History of Barts

The Royal and Ancient Hospital of St Bartholomew

St Bartholomew’s Hospital has led the provision of healthcare in London for almost 900 years. Founded in 1123 by the monk Rahere to give free medical care to the poor of the City of London, there is no other hospital in the country which can begin to match its record of continuous service on the same site. The Great Hall is the central jewel in the crown of its magnificent if yet unrecognised Heritage Site, consisting of the Gatehouse (1702) abutted by some fine Grade II listed Victorian Hardwick buildings, the Parish Church of St Bartholomew-the-Less with its 12th century tower and the remaining three James Gibbs blocks forming the North, East and West Wings (1738–1769) that surround a grand square with its elegant fountain (1859).

Find out more about the hospital’s past (to present) in our century-by-century history below. We have tried to document as many as possible of the important dates and figures involved in The Hospital and Medical College that have been influential in shaping medical history. As any junior doctor worth their salt will tell you, behind any decent doctor stands an infinitely better nurse and so we certainly do not neglect the nursing school, not least since Barts nurses have played primary protagonists in the development of nursing as a profession in the UK and far beyond!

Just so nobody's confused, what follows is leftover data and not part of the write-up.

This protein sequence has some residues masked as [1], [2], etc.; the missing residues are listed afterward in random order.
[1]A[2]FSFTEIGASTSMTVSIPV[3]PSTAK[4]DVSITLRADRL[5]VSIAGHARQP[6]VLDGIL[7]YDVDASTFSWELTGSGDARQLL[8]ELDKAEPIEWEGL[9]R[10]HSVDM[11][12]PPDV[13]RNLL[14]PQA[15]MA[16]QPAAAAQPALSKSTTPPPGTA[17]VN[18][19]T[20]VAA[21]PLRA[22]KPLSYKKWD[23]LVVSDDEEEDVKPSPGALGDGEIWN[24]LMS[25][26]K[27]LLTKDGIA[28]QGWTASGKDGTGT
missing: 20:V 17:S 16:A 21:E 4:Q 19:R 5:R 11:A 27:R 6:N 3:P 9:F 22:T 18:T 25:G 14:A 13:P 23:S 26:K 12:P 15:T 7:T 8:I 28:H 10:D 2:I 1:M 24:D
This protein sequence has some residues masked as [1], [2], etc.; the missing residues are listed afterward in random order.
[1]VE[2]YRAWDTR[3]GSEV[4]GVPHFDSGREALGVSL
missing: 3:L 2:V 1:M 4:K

Images courtesy of Barts Health NHS Trust Archives and Museums.

12th-15th Centuries

16th Century

17th Century

18th Century

19th Century

20th Century

21st Century

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